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Interact associates take deep dive into equity, diversity and inclusion

Sep 13, 2016

Interact associates assessed how “–isms” such as racism, sexism and ageism can affect their experiences of privilege and oppression.

As part of our ongoing efforts to develop an equity lens for our work, Interact associates recently delved into equity, diversity and inclusion during a workshop presented by CommonHealth ACTION. The nonprofit based in Washington, D.C., works to achieve perspective transformation, which is “learning something that changes the way you see the world and then taking action based on that information to create change.”

Over two days, we were immersed in discussions and activities that challenged us to think differently. Laws going back centuries were examined one by one. This laid bare how society used those laws to maintain power for one group at the expense of others. We considered “the -isms” – racism, sexism, ageism, classism and others – then assessed how they can work together to oppress us or afford us privilege. And the training reinforced that equality does not equal equity. Some people need more help than others to have a fair chance to reach their full potential.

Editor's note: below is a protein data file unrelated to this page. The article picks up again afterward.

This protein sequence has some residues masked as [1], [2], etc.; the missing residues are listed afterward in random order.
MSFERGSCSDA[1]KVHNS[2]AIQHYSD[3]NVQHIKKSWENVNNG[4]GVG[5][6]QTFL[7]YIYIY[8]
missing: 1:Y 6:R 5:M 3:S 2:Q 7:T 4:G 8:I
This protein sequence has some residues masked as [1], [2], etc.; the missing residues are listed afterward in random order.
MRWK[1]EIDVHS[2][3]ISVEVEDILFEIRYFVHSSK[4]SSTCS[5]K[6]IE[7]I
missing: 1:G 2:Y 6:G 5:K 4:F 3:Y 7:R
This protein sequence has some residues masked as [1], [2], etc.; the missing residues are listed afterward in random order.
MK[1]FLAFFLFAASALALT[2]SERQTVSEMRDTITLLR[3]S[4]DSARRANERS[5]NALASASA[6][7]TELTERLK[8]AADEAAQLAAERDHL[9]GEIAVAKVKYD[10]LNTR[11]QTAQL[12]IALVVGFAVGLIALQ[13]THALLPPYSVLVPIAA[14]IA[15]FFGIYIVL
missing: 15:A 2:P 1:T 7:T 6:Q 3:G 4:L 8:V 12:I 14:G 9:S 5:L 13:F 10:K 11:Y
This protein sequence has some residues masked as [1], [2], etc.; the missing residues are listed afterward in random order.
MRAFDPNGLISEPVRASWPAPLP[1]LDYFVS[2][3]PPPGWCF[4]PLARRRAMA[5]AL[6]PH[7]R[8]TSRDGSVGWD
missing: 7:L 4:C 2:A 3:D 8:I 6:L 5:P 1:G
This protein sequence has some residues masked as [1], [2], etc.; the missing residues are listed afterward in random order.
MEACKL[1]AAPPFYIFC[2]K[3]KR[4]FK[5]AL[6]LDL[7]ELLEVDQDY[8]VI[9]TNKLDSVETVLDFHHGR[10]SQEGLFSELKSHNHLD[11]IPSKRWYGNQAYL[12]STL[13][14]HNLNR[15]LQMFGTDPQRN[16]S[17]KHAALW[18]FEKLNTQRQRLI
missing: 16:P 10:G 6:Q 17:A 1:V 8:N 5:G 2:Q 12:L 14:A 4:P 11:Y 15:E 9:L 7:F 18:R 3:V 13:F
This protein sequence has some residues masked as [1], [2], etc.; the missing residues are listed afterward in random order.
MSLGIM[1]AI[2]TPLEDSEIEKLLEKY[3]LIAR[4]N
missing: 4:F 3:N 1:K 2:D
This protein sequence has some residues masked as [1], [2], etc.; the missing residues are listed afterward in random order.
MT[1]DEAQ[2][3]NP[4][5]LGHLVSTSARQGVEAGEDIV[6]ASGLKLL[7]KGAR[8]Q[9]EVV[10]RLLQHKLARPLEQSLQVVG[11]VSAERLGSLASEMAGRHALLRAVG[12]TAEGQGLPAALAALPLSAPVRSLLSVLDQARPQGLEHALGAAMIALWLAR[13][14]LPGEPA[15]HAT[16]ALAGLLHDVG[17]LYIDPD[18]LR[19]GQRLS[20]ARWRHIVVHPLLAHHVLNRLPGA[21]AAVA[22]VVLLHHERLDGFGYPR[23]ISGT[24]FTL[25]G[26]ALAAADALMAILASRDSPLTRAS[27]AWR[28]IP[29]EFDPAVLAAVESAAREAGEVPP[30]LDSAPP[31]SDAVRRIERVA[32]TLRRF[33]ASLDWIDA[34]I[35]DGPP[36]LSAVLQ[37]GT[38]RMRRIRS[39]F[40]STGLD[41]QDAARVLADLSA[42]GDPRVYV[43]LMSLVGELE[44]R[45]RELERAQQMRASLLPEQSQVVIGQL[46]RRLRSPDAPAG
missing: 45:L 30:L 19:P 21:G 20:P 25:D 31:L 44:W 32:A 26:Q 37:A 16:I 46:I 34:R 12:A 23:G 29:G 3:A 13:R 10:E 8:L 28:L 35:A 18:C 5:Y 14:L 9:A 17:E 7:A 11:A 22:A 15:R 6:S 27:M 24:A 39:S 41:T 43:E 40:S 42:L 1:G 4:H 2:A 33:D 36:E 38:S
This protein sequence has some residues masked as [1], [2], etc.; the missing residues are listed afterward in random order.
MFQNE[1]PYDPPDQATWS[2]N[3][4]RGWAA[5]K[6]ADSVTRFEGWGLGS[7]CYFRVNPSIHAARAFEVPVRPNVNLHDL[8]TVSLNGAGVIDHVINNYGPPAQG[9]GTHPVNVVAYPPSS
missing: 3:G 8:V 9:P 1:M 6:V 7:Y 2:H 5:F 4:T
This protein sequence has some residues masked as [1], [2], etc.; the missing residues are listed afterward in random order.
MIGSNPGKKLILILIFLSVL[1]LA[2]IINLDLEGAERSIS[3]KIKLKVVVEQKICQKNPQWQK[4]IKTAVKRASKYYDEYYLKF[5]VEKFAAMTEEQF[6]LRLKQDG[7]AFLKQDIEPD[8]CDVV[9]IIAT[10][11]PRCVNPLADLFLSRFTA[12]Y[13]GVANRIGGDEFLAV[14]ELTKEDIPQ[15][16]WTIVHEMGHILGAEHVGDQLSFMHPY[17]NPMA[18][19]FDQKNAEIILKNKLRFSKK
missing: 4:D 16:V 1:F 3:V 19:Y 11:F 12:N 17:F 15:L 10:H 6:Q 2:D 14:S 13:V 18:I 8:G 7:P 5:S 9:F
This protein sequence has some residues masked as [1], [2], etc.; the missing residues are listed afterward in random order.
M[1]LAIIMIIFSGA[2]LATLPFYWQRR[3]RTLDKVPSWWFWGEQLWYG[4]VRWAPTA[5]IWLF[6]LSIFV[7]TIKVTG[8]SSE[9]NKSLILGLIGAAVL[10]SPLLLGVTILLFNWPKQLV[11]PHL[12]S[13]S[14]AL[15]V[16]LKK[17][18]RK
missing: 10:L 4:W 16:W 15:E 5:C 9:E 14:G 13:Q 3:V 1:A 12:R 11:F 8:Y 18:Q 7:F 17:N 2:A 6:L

Associates separated themselves by race and age to discuss the intersectionality of privilege and oppression.

Here are some more impressions from Interact associates about the training:

  • Implementing equity in an organization means so much more than including the word in a mission or value statement; it involves thoughtfulness and a lot of hard work.
  • Experiencing privilege is like walking UP an UP escalator – you have help to get there quickly and even if you stop, something carries you to the top. Experiencing oppression is like walking UP a DOWN escalator – you have to work twice as hard to overcome obstacles and if you stop you go all the way back down to the bottom.
  • Knowing the history of how legal policies have been used to oppress people and how that still permeates today’s society was really powerful. Also getting to know personal stories from colleagues helped to give a better perspective of why people feel the way they do.
  • The need to provide some communities more because of the historical disparities is clear.
  • Equity isn’t something you learn and check off a box, it’s something you keep learning and practicing.
  • When making program or funding decisions, taking the time to evaluate the allocation of benefits and burdens is imperative when working through an equity lens.

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